Sofia Camille entered the Tiny Desk Contest with the song "Sideways."YouTube/NPR
Throughout the next few months, we'll be sharing some of the many 2020 Tiny Desk Contest entries that have caught our eyes and ears. There's still time to enter: We're accepting videos until 11:59 p.m. ET on March 30. You can watch a playlist of all the entries we've featured on the blog on YouTube.
Irwin Hall Organ Trio, "The Heart Chakra"
Hometown: Irvington, N.J.
Pairs well with: A toast to new beginnings; making eye contact with someone special
The Irwin Hall Organ Trio's entry "The Heart Chakra" stands out for its excellent narrative shape. The central melody flourishes between the start and finish, starting off somewhat flirtatious and shy, but revealing itself as more and more confident with each repetition. Hall — who is not only a saxophonist, but a multi-instrumentalist and music teacher — is visibly connected to his music, as are the two talented musicians who join him (William Gorman on the organ and Jerome Jennings on drums). Together, they embody the song's dynamic and playful spirit. —Pilar Fitzgerald
Sofia Camille, "Sideways"
Hometown: Windermere, Fla.
Pairs well with: Letting your hair down and leaving your boyfriend
Sofia Camille's song "Sideways" is a blasé R&B bop with no shortage of saxophone or "boy, bye" vibes. In her entry video, Camille's bold, booming voice raises with the band backing her as they build to a bridge, begging the song's antagonist subject — who "only calls after 3 a.m." — to be better. —Elle Mannion
Joe Holt, "People In New York"
Hometown: New York, N.Y.
Pairs well with: The AirPods meme; the patience instilled by repeated deep-breathing
In this Tiny Desk Contest entry, three-time entrant Joe Holt continues to use his first-person perspective for good, placing his experience alongside the continuum of everyone he meets: careless pedestrians at the crosswalk; a man on the train asking for spare change; his fellow musicians trying to make it in the big city. Considering that last one, Holt explores the dichotomy built into the profession, where underneath the smiling selfies on musicians' Instagrams is the emotional labor of constantly marketing the self with the brittle hope of success. —Cyrena Touros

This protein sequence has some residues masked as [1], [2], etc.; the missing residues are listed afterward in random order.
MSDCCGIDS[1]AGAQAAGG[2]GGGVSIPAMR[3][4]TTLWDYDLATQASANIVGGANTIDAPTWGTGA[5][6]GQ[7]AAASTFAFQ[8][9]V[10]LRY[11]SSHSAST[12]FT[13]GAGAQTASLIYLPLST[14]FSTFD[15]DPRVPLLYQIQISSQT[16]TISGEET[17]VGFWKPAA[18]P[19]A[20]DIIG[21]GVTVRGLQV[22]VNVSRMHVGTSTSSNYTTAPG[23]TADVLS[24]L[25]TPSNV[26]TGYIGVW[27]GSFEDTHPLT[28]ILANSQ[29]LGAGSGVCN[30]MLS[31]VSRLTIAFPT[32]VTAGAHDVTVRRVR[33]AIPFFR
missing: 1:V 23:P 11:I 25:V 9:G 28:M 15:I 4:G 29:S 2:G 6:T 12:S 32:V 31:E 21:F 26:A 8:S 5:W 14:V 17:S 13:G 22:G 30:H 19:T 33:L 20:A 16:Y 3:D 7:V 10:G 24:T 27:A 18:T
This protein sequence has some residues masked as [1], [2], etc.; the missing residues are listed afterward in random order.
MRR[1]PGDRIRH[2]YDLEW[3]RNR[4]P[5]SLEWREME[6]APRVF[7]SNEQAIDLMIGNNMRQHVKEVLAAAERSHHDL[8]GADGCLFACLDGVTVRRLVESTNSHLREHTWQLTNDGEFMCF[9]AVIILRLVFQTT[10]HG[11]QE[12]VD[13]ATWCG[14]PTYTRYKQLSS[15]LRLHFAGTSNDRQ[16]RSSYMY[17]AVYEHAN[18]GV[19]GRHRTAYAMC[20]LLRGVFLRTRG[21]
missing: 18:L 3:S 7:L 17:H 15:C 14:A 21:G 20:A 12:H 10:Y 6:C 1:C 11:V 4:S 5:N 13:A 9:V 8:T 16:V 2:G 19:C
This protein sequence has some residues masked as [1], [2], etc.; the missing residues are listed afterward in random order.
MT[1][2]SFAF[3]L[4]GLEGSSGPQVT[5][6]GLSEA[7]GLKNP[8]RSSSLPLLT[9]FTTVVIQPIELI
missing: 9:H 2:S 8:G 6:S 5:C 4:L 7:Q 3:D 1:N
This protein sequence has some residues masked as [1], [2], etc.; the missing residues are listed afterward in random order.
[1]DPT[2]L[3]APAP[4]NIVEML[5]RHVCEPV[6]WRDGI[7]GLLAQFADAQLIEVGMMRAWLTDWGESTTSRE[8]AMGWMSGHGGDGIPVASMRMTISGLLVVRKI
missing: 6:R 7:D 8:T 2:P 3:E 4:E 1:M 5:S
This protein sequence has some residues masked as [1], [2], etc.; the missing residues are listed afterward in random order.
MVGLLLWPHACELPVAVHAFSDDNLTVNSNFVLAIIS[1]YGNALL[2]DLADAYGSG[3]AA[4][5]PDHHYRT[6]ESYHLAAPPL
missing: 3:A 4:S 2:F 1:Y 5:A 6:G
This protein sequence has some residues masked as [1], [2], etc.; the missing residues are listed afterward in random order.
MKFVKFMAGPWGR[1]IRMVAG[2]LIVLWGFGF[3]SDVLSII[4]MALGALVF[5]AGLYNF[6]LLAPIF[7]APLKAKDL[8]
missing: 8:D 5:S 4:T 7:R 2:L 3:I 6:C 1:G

Natalie Price, "The Island"
Hometown: Austin, Texas
Pairs well with: A contemplative cup of tea while wearing your favorite sweater; sending a sappy text to a friend or significant other
Natalie Price's "The Island" is a sparse and tender love song: We hear just Price's voice and a kalimba — a kind of miniature plucked piano. The instrument has a music-box quality to it, and its childlike sweetness matches perfectly with Price's lyrics: a sentimental narration of two people just at the beginning of falling in love, feeling like they've finally found dry land after years out at sea. —Jon Lewis
American Scream, "Funeral"
Hometown: Boone, N.C.
Pairs well with: Telling Tumblr how you really feel; watching horror movies in the afternoon
Emo fans, rejoice. For its Tiny Desk Contest entry, American Scream headed to an empty church and performed a stripped-down version of its song "Funeral" that doesn't sacrifice any classic emo hallmarks. Downer vibes? Check. Lyrics about death? Yep. A cathartic, wailed chorus? Got it. All performed in front of a relatively unadorned but totally adequate desk – as all Tiny Desk aspirations should be. —Marissa Lorusso
Monkh, "What You Wanted Ft. Rt-Faq"
Hometown: St. Louis, Mo.
Pairs well with: Sipping tea on a slow day; pondering what could have been
In Monkh's entry "What You Wanted," a tale of love's complications bubble to the surface. Wavering between love, lust and loss, Daniel "Monkh" Horrell points out feelings of comfort and stability challenged by pain and insecurity. This battle is emphasized by Ramel "Rt-Faq" Prince as he raps and drums alongside Ben Biver on the bass. Monkh has entered the Contest several times before, and we're thrilled to see him continue to share with the Contest community. —Tolu Igun